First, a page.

Family Meetings: They’re Worth It

About five years ago a therapist recommended that we hold weekly family meetings. The idea is to come together without any pressure, check-in, offer support to one another, and have fun. As a dedicated mom, of course, I was interested in strengthening communication and cementing a stronger family bond. But honestly, I wasn’t sure how I felt about it at first.

I already felt like I was giving all of myself to my family, and now I was supposed to be responsible for a structured evening once a week…one with checklists and to-dos? Five years later, I’m glad I pushed through my initial resistance because our weekly family meetings have become a treasured tradition.

How to Hold a Family Meeting

How to Hold a Family Meeting

Pick the same night every week. Over the course of time, we’ve had to adjust the day of the week to accommodate changing schedules. But, for large periods of time, we stick to the same day of the week. That way, we all know the day, and we schedule around it.

Rotate who leads the meeting. Everyone gets a turn to lead the meeting. The leader holds a couple of important roles: they pick the meal and the game.

A family who cooks together stays together. While the leader picks the meal, everyone in the family pitches in preparing the meal, setting the table, doing the dishes, serving dessert, etc.

Holding a Family Meeting

Holding a Family Meeting

Follow an agenda.

  • Have a general check-in. What’s going on at school and work? How was the last week? What were some struggles and accomplishments? How’s everyone feeling? How are friends and co-workers? Do a general check-in of glows and glums.
  • Pick a talking point or theme. We change up how we do this (lesson learned from Potential Pitfall #3 below). We’ve covered things from writing a family mission statement and vision statement to identifying our family values. We’ve focused a week on each value and then circled back around. Currently, each week we discuss our word for the year. We use the leader’s word and share experiences as well as identify opportunities for each other around that word. For example, my word is self-care, so when I was the leader, we all chatted about the importance of self-care, how we’ve shown self-care in the last week, and some ideas for each of us in the upcoming weeks.
  • Money and allowance: We don’t give allowances (that’s another topic altogether), but if you do, this is a great time to talk about it. As your kids get older, this is also a good opportunity to talk about general saving, spending, and giving.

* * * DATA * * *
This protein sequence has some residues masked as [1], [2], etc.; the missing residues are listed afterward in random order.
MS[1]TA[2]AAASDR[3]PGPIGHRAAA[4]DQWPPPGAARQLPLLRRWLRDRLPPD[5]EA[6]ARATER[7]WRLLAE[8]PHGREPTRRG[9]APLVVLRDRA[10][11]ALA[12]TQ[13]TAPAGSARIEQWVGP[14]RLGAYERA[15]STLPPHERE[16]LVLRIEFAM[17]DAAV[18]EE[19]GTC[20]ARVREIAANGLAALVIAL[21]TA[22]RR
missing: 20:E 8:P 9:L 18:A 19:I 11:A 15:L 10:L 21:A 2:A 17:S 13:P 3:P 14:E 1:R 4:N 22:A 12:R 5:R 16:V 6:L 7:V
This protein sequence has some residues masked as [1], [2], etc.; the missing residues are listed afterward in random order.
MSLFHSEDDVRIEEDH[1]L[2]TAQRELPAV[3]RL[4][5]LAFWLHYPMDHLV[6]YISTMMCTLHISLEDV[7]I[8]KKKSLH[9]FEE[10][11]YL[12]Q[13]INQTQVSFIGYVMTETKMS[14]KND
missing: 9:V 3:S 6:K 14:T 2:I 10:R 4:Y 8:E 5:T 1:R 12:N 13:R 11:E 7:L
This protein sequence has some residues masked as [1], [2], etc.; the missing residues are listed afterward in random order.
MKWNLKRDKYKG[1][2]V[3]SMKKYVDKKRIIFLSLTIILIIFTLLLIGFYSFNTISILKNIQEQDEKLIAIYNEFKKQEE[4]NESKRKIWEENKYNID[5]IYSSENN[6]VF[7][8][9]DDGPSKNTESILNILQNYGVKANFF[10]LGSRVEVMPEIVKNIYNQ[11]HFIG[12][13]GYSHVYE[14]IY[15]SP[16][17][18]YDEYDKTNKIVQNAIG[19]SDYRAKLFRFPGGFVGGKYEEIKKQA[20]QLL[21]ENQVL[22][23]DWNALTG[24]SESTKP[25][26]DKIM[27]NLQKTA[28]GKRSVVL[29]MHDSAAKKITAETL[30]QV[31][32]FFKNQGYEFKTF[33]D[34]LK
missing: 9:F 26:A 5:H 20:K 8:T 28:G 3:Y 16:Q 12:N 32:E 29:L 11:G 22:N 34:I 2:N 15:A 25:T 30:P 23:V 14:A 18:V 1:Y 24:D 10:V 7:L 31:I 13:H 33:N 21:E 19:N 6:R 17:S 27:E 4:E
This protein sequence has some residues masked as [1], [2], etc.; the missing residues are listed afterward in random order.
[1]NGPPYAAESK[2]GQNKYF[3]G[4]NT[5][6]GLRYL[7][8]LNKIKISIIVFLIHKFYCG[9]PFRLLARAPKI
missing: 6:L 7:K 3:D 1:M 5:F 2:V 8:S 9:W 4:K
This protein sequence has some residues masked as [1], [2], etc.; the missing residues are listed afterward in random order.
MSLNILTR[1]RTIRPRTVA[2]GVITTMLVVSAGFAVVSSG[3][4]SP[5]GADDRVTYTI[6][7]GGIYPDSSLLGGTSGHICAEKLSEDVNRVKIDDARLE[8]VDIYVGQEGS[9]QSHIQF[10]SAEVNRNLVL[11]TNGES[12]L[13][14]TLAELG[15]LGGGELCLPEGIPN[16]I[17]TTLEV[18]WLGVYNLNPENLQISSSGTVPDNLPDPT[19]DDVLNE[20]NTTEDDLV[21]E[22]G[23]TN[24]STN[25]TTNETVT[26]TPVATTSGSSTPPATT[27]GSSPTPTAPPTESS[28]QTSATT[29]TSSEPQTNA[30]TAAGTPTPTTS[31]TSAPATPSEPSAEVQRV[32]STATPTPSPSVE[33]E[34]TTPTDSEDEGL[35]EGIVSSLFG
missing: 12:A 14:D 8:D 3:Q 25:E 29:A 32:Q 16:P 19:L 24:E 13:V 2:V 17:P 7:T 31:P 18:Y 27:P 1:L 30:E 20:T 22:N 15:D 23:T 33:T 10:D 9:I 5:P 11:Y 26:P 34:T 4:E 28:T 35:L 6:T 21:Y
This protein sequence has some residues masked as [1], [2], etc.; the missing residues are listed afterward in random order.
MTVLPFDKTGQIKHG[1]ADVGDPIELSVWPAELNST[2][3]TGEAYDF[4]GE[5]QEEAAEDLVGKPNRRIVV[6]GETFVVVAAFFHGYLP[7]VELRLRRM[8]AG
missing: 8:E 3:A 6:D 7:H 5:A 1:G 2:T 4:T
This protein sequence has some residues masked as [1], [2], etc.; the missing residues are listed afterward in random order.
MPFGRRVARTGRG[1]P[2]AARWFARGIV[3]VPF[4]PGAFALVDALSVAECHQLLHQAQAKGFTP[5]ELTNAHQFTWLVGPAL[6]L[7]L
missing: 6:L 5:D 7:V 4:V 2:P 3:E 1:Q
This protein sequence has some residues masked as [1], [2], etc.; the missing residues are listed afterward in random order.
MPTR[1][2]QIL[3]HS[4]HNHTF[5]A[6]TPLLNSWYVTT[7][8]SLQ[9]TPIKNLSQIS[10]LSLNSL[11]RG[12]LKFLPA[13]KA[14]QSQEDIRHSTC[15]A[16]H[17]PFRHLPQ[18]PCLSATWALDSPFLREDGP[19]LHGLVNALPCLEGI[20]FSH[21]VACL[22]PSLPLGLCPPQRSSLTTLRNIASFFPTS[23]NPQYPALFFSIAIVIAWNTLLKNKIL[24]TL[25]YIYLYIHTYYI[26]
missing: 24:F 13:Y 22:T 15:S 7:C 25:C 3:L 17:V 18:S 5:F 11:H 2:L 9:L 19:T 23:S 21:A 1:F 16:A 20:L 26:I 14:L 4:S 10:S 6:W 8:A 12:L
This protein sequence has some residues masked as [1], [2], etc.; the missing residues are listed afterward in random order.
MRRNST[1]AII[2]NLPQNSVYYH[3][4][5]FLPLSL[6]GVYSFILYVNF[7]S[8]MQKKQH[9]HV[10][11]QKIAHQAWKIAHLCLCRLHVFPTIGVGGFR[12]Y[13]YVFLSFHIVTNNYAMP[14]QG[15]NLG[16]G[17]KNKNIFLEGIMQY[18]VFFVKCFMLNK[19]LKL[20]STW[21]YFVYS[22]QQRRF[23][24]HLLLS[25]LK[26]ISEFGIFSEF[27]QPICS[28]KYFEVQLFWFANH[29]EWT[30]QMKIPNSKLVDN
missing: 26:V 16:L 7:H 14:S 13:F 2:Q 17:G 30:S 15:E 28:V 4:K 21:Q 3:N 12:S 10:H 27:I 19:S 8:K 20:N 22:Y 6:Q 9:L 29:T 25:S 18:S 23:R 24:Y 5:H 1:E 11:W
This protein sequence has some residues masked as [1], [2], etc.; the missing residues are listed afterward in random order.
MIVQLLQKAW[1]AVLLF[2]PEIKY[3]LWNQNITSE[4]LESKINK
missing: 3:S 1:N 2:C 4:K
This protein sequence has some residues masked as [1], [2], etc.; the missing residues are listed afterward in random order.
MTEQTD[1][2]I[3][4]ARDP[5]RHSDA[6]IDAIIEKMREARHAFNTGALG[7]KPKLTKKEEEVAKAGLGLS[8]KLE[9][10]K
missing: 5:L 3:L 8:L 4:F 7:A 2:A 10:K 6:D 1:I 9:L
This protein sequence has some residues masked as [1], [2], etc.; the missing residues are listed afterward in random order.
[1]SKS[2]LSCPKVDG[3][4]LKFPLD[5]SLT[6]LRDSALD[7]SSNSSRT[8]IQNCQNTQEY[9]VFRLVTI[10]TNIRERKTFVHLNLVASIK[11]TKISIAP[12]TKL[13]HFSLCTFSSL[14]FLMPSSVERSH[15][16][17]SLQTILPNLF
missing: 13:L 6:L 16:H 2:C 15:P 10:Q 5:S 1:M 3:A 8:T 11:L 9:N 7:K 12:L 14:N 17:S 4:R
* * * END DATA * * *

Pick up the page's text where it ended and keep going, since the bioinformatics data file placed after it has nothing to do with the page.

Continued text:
• Ask for support and help. Close the meeting by asking, “How can we help and support you this week?” This can be with schoolwork, accountability, chores, or whatever. This is one of my favorite parts of the meeting. After all, many hands make light work, and knowing your family is a source of support really enforces the idea that you’re not going it alone.

Play a game and have fun! The leader picks the game that is played. In the winter months, we definitely pick board games or the like. In summer months, we can get outdoors and do bike rides, soccer, badminton, Nerf war, etc. You just really want to have fun, cheer each other on, and maybe strengthen some math skills during Yahtzee.

Holding a Family Meeting

Potential Pitfalls

  1. Sometimes you’re just too tired and don’t feel like it. Isn’t that the truth? On these nights we may do an abbreviated version. If we don’t feel like we’re hitting everything that we want to hit, then we still have the meeting, but we let the leader go again next week to pick a proper meal and a fun game.
  2. Crabby moods can make for crabby meetings. Sometimes we bring home crabby moods. No Bueno. In this case, we try to shake things off (literally, we’ll jump and shake and see if we feel better). The person who is especially crabby gets a pass. Of course, we highly encourage participation, but if all you have to contribute is going to bring everyone down, it’s best you just sit there and sip on your hot chocolate.
  3. They can get boring. Yep, we’ve run into this on occasion. Changing things up from what you talk about, how you have your conversations (try random sentence starters pulled from a jar or rolling dice to think of a relevant work with that many letters), to where you hold the meetings (picnic on the living room floor instead of dining at the table, eating outdoors, talk while you’re doing yoga poses, etc.). Just try new things and be silly.
  4. Homework can ruin the best of anything. My. Word. Plan ahead and have this done before the meeting. This has ruined a family meeting or two.
  5. The talking point or theme can get heavy and/or heated. Not all family meetings are sunshine and rainbows. Before the rainbow appears, there might have been some rain or even thunderstorms. The point is family meetings are a place to talk about serious things, too. Offer grace and assurance that no matter what family is forever and each others’ number one fan.
  6. Didn’t go grocery shopping. Since the leader picks the meal, sometime before the meeting I ask what they want to have for dinner. That gives me time to pickup the needed groceries. However, when there’s a crazy week, and I haven’t had time to get to the store, having a Plan B is essential. So, in addition to what meal do you want to make, I also ask which restaurant the leader would like to order carryout from. This will save that last minute crisis of not having the proper ingredients. 

Do you hold weekly family meetings? I’d love learn from you!